Even after all these years, he felt truly blessed to end up living in Colorado and even more so to be a judge. He could protect people and make their lives better. That gave him a measure of comfort after all the heartache he’d caused when he was young. And he had to admit having Bucko around had been a blessing too. “Thanks,” the angel said softly. Ernest stepped into the cafe. The waitress saw him and waved, then hurried into the kitchen, returning with a sandwich wrapped in paper. “Your usual,” she said, extending it toward him. “Thank you.” He paid her and left, opening the paper and eating along his way to the post office.

The sky above him was a brilliant blue, and the early morning air had a nip of chill to it. It would warm up nicely during the day, but August in the Colorado mountains didn’t get near as hot as it did in his boyhood home of California. Like many of the Colorado mountain towns he visited as the circuit judge, a gentle breeze blew through one canyon in the morning and another canyon in the evening, keeping Salida comfortable all the day long. Ernest stopped in front of the post office and mumbled over his shoulder, “You can wait for me out here.” “I don’t think I will,” the angel said with a chuckle. “Seems like you don’t want me to see that you’re hoping a lady answered your advertisement.” That’s another thing Ernest hadn’t had in thirty years—a little privacy. “I reckon if I have to be here around you, I might as well get in on some of the good stuff too. You deserve happiness in life and a little love too.” Ernest tried to ignore him and walked inside, slamming the door behind him immediately.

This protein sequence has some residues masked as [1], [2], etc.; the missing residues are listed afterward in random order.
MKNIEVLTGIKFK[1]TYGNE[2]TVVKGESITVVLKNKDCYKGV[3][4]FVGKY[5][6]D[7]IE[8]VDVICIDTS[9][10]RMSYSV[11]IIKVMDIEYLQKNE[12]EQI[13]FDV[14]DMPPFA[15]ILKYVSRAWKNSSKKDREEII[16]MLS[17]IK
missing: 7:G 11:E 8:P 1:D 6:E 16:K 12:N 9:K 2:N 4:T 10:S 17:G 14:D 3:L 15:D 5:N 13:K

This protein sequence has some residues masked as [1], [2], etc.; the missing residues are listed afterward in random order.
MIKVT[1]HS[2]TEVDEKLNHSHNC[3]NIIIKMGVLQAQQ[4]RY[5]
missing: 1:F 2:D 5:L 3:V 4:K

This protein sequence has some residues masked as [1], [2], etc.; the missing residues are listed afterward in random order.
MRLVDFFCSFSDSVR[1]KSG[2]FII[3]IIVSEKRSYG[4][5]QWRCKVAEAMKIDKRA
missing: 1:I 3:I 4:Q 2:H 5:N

However, the angel strolled through the door anyway. “Do you have anything come for me, Mrs. Overton?” “Yeah, I do,” she said, turning toward a wall covered with shelves like honeycomb. “This letter came in on the evening train.” She passed it across the desk to him, and he glanced briefly at the writing, then slipped it into his pocket and left. He wondered if the angel was right and a little love might be in his future. The angel’s eyebrows lifted up and down, but Ernest turned away. “Did she say who it was from?” Bucko asked. “Nope.” Ernest had figured out long ago that Bucko couldn’t read.